Thursday, July 18, 2013

Enlightening Children's Books by Jon J. Muth


If you're not familiar with the work of Jon J. Muth, you're missing a treat! He has been an artist and illustrator for many years, using haunting watercolor and bright colors to bring stories alive. His children's books are unique, enchanting experiences.

My kids love how animals tell the story in these gentle, beautiful scenes. I love the traces of philosophy and the introductions to zen which can be found hidden within the tales.

Here's a list of our favorites:


The Three Questions [Based on a story by Leo Tolstoy] was my introduction to Jon J. Muth's simple, profound, absolutely enchanting storytelling through words and art. It's one of a handful of books I most enjoy reading my children, appreciating the gentle lessons about compassion, helping others, and living in the moment.  Best for children ages 4-8.

Nikolai believes that if he can find the answers to three questions, he will always know how to be a good person. His friends - Sonya, a heron, Gogol, a monkey, and Pushkin, a dog - try to help, but Nikolai is not satisfied with their answers. So, he asks Leo, the wise old turtle. "When is the best time to do things? Who is the most important one? What is the right thing to do?" Leo doesn't answer directly, but by the end of Nikolai's visit, the boy has discovered the answers himself.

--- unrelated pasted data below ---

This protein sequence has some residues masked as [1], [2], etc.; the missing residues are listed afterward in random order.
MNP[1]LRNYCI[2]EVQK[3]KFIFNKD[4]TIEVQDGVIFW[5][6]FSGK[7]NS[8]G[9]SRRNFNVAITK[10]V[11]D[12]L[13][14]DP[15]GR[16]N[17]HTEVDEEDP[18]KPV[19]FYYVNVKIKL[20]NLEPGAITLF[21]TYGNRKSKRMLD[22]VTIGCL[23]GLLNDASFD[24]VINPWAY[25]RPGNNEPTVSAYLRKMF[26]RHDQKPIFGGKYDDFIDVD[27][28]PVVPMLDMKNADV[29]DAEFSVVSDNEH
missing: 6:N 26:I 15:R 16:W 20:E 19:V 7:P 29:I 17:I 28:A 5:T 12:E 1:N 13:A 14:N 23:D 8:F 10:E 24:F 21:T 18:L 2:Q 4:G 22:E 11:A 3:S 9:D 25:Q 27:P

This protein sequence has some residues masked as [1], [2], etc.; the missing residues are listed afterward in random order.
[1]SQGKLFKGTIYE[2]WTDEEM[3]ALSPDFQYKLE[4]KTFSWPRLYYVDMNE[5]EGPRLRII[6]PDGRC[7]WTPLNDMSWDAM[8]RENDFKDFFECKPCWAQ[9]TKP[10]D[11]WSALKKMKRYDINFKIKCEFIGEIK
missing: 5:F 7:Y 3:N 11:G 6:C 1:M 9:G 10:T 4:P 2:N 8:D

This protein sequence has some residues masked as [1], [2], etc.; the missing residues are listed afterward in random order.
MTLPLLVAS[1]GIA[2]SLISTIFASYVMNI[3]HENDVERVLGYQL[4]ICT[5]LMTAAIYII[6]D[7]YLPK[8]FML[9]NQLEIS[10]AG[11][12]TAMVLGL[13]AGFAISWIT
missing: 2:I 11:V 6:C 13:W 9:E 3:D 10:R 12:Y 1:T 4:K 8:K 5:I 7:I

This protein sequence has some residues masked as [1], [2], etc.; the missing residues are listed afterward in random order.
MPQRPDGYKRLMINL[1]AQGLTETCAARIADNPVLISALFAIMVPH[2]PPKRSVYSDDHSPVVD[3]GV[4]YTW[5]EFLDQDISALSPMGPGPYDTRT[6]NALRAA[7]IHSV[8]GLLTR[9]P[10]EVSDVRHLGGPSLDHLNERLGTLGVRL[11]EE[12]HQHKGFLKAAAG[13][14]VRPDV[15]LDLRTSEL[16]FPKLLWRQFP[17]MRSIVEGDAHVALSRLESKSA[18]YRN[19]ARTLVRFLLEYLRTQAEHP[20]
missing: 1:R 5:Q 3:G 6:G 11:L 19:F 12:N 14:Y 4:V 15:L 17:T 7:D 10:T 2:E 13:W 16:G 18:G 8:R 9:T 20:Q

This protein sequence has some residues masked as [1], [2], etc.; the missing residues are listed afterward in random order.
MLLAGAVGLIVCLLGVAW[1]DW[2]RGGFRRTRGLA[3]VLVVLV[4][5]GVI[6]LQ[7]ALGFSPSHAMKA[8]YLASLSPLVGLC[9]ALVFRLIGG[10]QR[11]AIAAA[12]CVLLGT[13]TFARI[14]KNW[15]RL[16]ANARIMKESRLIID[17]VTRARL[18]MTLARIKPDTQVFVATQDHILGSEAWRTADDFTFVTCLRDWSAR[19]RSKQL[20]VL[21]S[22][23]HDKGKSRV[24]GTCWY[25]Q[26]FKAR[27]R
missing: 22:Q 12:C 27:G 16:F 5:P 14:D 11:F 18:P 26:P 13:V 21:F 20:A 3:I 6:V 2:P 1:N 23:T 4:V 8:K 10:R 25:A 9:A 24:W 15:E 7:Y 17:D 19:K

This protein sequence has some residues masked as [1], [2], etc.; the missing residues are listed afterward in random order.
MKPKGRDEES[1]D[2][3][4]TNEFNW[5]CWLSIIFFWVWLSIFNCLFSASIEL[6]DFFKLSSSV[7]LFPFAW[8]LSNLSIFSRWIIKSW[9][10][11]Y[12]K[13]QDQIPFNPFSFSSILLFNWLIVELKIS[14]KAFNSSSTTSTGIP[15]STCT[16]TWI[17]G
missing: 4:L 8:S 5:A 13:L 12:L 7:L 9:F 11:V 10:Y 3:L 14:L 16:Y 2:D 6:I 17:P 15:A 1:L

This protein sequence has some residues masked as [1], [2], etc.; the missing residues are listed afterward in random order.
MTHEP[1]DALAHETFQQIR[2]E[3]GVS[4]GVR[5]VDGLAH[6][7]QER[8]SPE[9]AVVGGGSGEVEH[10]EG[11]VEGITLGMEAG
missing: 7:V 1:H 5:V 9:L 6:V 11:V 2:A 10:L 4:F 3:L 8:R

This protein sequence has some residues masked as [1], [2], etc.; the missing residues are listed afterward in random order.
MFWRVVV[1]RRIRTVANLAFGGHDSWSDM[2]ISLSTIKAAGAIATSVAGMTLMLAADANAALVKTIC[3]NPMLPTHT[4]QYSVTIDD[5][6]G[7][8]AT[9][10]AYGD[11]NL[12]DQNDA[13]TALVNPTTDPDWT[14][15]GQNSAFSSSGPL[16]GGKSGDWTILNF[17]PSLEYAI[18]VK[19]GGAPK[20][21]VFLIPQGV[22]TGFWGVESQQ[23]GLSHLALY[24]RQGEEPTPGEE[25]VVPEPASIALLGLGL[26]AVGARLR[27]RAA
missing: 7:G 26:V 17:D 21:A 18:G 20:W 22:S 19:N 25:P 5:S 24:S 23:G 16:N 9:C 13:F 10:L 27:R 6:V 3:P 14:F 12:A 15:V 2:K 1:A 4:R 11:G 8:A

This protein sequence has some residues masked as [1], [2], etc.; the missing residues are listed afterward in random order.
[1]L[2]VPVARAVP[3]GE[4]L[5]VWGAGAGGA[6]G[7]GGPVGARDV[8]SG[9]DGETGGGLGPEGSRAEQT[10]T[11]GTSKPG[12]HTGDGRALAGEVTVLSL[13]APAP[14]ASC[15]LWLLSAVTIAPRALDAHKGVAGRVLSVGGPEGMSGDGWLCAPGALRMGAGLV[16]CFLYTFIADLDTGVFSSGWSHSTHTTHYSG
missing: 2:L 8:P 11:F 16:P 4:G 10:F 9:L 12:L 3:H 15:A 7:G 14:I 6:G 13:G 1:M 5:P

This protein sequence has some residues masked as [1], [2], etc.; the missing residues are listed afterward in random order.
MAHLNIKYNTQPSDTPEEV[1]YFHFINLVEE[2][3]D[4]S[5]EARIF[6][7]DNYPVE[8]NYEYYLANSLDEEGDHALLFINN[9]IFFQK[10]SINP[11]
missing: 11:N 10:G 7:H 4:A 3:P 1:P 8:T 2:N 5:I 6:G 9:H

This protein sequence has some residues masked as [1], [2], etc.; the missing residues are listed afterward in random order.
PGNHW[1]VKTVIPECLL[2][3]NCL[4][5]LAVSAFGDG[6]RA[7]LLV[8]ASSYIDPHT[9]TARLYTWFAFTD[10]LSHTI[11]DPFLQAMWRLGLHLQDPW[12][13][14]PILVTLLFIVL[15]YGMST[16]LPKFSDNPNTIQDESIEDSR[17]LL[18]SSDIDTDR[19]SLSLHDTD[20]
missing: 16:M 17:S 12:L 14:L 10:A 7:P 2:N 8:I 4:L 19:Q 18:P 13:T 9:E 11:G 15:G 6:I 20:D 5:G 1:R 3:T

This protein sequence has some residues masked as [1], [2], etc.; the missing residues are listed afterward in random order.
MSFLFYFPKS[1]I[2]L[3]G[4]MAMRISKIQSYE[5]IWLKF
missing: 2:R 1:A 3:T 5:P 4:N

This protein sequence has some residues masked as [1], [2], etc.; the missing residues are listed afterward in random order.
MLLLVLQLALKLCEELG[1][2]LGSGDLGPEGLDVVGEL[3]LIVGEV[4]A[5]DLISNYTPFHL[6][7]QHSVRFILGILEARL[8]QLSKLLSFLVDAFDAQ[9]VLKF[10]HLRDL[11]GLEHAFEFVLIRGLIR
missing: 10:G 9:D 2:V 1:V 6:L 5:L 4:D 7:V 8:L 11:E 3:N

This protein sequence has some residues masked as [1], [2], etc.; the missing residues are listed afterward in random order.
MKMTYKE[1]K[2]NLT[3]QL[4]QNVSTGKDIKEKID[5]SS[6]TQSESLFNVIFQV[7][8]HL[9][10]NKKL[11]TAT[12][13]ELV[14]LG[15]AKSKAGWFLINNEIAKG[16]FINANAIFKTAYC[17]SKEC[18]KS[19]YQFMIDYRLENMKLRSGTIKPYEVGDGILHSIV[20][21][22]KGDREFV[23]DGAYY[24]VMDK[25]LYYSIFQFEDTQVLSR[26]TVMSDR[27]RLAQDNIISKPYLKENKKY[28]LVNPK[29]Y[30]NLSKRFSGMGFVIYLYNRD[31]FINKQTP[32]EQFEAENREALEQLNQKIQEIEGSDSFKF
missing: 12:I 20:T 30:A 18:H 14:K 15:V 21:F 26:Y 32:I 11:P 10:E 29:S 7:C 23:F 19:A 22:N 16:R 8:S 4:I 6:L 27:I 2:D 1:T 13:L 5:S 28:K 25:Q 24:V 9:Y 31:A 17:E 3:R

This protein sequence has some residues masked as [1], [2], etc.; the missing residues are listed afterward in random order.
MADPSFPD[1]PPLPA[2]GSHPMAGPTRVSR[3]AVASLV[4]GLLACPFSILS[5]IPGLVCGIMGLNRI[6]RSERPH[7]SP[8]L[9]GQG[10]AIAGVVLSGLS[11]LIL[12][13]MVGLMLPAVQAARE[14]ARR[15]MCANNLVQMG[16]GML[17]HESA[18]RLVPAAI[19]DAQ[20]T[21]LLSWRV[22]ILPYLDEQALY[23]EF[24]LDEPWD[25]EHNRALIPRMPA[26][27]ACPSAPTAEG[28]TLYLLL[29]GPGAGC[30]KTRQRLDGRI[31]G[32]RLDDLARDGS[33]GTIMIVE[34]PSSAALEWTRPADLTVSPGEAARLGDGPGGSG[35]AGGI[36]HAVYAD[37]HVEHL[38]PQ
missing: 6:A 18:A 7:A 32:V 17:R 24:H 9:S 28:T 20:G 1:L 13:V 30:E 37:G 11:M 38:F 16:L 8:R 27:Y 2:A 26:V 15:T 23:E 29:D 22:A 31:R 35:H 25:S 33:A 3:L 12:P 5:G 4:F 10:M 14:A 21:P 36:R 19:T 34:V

In Zen Shorts (Caldecott Honor Book), Stillwater the Panda gently teaches three children Zen concepts through three stories.  One speaks of the value of material goods.  One teaches what happens when we hold on to frustration.  And another touches on the boundaries of the duality concepts of good and bad.  For ages 6 and up.

In Zen Ties we have a sequel to Zen Shorts. Summer brings a newcomer to the neighborhood - Stillwater's little nephew, Koo. When Stillwater encourages Koo and the other children to help an elderly neighbor in need, they find their effort to get to know this difficult neighbor to be rewarded in surprising ways.

Stillwater celebrates Halloween with Michael, Addy, and Karl. After trick or treating is done, a mysterious storyteller shares a spooky story. The tale he weaves is a koan, originally written down by a Chinese Buddhist Monk Master named Wu-men Hui-hai in the early 13th century.  This is the story of Senjo, a girl who hoped to marry the boy next door.  Her parents had other plans. Senjo and her love elope, but in time the regret at how she left her family eats away at her happiness, and the two return to try to make amends.

In a spine-tingling twist, her family insists Senjo never left and has been there, sick, the whole time. What's going on? Who is the real Senjo?

While these are my favorites, he's written and illustrated others as well.  You can find a full list on Amazon at: Books By Jon J. Muth.

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